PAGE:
Kerala HC dismisses habeas plea of ‘religious guru’ for launch of girl from mother and father’ custody

Kochi, January 23

The Kerala High Court has dismissed a habeas corpus plea filed by a 52-year-old man claiming to be a “spiritual guru” seeking release of a 21-year-old woman from the custody of her parents terming her as his “spiritual live-in-partner”.

A Division Bench of the High Court, comprising justices K Vinod Chandran and M R Anitha, dismissed the plea observing that the “antecedents” of the man are “not such as to trust him with the custody of a young girl of 21” on mere statement of she being tutored, by him, in spirituality.

“This is especially so when the parents of the subject had initially approached the petitioner with their daughter for psychiatric consultation and their trust in him as a doctor and therapist was breached to the extent of the petitioner declaring his patient to be a live-in partner; when he himself was married with two children,” the court said in its January 20 order.

In his plea, the man alleged illegal detention of the woman by her own parents on the ground that he had a live-in relationship with her for the last two and half years.

The man moved the court as the live-in spiritual partner of the woman and does not speak of any marriage between them.

The court, which interacted with the woman, also found that she was “incapable of taking a decision for herself” and directed her to be retained with her parents at her parental home.

“We in fact found nothing to remove the subject from the custody of her parents; in her present mental state, which they are the best persons to address.”    

“We are not satisfied that the parents are in any manner incapable of or dis-entitled from retaining custody of their daughter who though a major was showing signs of mental disturbance,” said the judgement authored by Justice Vinod Chandran.

The man is said to have completed MBBS from Medical College, Thiruvananthapuram and after his marriage to a woman in 2001, proceeded to the UK for post-graduation in Psychiatry.

After returning, he initially pursued the medical profession, but later proclaimed himself to be a Vedic Yogacharya/Instructor.

The court noted that the man is also stated to have not cooperated for a direct and detailed inquiry and was unwilling to disclose his personal and professional details.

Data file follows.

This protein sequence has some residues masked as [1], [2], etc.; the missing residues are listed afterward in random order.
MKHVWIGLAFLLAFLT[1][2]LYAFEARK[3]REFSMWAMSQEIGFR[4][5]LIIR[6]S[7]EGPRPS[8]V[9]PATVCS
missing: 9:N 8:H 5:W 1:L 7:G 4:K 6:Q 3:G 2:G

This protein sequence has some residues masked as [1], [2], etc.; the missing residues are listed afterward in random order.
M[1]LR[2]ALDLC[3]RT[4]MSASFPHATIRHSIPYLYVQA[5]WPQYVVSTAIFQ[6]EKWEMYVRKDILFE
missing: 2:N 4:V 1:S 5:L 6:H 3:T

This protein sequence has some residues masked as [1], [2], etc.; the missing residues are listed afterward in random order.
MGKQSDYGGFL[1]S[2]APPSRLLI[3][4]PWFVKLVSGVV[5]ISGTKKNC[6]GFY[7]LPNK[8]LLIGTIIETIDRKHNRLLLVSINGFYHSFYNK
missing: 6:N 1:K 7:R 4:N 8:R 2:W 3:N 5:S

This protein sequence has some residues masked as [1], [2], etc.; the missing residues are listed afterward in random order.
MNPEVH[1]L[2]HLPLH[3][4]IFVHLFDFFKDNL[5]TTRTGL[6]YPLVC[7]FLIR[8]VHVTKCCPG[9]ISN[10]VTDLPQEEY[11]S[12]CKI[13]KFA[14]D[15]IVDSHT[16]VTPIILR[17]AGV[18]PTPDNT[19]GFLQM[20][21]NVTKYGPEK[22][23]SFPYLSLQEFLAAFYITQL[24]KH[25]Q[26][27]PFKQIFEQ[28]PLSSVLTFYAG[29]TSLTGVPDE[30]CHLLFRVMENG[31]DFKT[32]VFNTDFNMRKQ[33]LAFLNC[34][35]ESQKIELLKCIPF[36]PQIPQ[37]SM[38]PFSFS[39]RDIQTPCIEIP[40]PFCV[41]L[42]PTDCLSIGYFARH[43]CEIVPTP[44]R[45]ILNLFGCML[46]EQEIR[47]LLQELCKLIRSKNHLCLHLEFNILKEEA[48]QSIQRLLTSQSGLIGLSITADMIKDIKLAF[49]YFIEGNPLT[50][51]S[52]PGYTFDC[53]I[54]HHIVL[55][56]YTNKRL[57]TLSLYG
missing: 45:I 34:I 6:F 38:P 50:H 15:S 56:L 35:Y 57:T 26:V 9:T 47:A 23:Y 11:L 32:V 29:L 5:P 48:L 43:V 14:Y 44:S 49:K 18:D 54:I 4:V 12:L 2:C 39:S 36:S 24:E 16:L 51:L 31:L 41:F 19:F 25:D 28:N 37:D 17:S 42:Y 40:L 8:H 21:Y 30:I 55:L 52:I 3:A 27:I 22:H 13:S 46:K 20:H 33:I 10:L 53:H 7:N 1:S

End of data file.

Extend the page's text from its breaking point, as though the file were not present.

The petitioner claimed that he was getting fees and gifts from his followers and he had no other regular means of income.

“On local inquiry it is reported that there is no information of the petitioner having any followers. It is reported that the petitioner is not leading a socially acceptable life and has difficulty in explaining the means and goals of his spirituality,” the court said.

In his plea, the man asserted he had a live-in relationship with the woman for the last two-and-a-half years as spiritual partners.

The court observed that there was no allegation that the parents had illegally removed the woman from the man’s custody.

The man admitted he is married with two children but goes on to say that they are under the care and shelter of the petitioner, living separately, it said.

The court recalled its earlier interaction with the woman wherein she categorically denied she was married and asserted the relationship with the man to be divine.

The court offered her assistance for counselling and tried to persuade her to at least, at its behest, to interact with a psychiatrist or psychoanalyst for it to get an expert opinion, which she refused point blank, it said.

“We attempted such a course of action since the subject, on our assessment, was incapable of taking a decision for herself and the parents too had raised serious concerns of her obsessive behaviour which we too witnessed during our interaction,” the court said.

In its judgment, the court cited the Supreme Court’s judgment in the Hadiya case holding that its interactions with the woman suggested that she was having “vulnerability occasioned by mental disturbance.”            

The court also referred to a passage from the Hadiya case where the Supreme Court observed that there was nothing to suggest that Hadiya suffered from any kind of “mental incapacity or vulnerability”. — PTI


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